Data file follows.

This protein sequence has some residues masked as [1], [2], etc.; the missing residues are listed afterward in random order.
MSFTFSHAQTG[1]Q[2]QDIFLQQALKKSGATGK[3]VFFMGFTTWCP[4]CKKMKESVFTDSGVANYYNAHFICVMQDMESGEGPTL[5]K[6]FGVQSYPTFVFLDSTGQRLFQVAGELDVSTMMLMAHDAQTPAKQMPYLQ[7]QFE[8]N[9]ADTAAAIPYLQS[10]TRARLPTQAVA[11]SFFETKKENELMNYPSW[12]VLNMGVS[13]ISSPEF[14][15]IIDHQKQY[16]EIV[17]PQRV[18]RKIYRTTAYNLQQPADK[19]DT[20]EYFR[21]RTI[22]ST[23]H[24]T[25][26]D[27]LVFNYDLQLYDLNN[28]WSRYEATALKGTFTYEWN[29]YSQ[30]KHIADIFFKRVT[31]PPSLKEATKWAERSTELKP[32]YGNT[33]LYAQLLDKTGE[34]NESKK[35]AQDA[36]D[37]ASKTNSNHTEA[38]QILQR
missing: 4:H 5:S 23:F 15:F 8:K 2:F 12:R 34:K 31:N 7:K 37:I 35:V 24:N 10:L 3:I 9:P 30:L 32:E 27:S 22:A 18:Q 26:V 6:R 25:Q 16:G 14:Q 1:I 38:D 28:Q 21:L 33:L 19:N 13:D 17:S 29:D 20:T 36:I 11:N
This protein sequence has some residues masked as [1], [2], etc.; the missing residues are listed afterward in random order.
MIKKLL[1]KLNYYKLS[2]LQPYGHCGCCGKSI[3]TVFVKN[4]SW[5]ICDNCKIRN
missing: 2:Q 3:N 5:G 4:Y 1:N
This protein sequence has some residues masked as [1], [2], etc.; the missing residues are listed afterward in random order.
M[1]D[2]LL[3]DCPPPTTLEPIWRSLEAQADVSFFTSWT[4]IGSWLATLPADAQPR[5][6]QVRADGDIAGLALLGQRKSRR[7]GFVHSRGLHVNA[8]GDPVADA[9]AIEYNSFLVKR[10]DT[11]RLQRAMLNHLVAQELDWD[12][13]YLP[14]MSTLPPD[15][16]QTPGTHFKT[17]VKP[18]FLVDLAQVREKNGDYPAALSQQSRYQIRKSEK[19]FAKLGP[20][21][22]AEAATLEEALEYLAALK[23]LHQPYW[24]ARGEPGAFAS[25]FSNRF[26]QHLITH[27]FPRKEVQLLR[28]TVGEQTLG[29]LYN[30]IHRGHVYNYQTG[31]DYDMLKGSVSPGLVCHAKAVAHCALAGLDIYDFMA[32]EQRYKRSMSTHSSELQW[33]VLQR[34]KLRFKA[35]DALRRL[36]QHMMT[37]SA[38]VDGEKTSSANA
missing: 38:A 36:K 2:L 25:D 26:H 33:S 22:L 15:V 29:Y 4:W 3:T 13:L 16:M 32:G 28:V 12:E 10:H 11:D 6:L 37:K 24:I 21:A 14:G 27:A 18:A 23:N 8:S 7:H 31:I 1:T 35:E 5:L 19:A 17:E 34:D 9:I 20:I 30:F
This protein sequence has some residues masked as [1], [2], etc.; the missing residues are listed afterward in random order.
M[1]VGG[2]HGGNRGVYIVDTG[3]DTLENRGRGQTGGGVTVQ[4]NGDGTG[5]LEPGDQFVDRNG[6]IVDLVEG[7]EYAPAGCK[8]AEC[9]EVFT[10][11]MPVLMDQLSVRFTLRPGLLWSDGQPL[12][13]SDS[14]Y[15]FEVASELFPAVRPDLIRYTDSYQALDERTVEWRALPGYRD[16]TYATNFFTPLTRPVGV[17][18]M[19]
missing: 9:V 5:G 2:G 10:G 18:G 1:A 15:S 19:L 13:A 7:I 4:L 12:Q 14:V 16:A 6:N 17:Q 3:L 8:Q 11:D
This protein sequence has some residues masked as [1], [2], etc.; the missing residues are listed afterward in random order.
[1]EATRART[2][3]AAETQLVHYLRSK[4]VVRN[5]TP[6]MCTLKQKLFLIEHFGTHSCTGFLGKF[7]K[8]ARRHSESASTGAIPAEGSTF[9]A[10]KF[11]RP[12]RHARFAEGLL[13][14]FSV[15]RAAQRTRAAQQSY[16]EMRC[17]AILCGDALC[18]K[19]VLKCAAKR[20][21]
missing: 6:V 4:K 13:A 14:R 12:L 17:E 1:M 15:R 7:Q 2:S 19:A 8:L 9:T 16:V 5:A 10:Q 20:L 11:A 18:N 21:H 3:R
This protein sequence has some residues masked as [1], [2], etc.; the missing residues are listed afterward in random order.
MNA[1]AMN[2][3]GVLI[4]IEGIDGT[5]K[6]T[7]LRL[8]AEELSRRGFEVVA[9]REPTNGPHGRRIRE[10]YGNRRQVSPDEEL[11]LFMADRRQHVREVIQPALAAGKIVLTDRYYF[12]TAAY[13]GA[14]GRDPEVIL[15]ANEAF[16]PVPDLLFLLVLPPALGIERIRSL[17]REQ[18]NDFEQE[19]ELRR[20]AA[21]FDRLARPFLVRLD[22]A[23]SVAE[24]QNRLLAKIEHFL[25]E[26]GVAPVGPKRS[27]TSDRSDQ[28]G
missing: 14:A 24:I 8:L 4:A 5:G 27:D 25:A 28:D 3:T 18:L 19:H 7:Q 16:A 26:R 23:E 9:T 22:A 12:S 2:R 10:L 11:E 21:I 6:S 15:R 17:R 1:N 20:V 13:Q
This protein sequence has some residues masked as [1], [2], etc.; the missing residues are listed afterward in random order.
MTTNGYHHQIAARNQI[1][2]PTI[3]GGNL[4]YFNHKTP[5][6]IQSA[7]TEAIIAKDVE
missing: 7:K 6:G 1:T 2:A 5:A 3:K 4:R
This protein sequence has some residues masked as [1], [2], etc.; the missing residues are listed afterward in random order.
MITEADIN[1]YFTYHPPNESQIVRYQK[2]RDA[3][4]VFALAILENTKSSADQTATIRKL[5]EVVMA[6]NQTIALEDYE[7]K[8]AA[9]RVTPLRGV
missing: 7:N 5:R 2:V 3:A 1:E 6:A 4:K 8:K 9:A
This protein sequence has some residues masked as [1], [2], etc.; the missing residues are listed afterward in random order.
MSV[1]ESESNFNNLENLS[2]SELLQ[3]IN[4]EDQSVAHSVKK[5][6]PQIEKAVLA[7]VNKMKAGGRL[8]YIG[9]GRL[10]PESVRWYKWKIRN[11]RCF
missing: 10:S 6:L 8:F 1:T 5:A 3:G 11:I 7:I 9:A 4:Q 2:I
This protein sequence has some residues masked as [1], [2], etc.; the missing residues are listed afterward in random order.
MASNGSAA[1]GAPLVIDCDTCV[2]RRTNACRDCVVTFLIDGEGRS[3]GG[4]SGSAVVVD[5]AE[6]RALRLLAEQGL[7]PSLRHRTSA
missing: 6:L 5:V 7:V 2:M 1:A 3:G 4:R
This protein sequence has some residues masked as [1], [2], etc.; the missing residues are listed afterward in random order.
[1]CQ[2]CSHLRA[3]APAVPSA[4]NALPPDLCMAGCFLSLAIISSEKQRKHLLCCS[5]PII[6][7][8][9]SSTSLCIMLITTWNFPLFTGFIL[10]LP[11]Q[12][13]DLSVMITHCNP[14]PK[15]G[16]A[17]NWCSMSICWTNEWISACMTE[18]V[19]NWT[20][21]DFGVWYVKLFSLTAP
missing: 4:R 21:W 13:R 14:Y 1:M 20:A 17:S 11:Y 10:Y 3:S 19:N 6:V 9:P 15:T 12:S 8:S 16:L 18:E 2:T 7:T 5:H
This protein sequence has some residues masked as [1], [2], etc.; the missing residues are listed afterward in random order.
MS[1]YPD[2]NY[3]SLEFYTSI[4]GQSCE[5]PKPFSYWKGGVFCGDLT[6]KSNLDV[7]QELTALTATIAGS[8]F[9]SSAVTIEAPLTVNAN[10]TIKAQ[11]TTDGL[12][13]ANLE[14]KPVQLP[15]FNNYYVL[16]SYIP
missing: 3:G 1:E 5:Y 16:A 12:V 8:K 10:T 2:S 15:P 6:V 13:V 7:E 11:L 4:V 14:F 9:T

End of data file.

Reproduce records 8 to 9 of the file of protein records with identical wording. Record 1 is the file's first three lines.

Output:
This protein sequence has some residues masked as [1], [2], etc.; the missing residues are listed afterward in random order.
MITEADIN[1]YFTYHPPNESQIVRYQK[2]RDA[3][4]VFALAILENTKSSADQTATIRKL[5]EVVMA[6]NQTIALEDYE[7]K[8]AA[9]RVTPLRGV
missing: 7:N 5:R 2:V 3:A 1:E 6:A 4:K 8:K 9:A
This protein sequence has some residues masked as [1], [2], etc.; the missing residues are listed afterward in random order.
MSV[1]ESESNFNNLENLS[2]SELLQ[3]IN[4]EDQSVAHSVKK[5][6]PQIEKAVLA[7]VNKMKAGGRL[8]YIG[9]GRL[10]PESVRWYKWKIRN[11]RCF
missing: 10:S 6:L 8:F 1:T 5:A 3:G 11:I 7:I 9:A 4:Q 2:I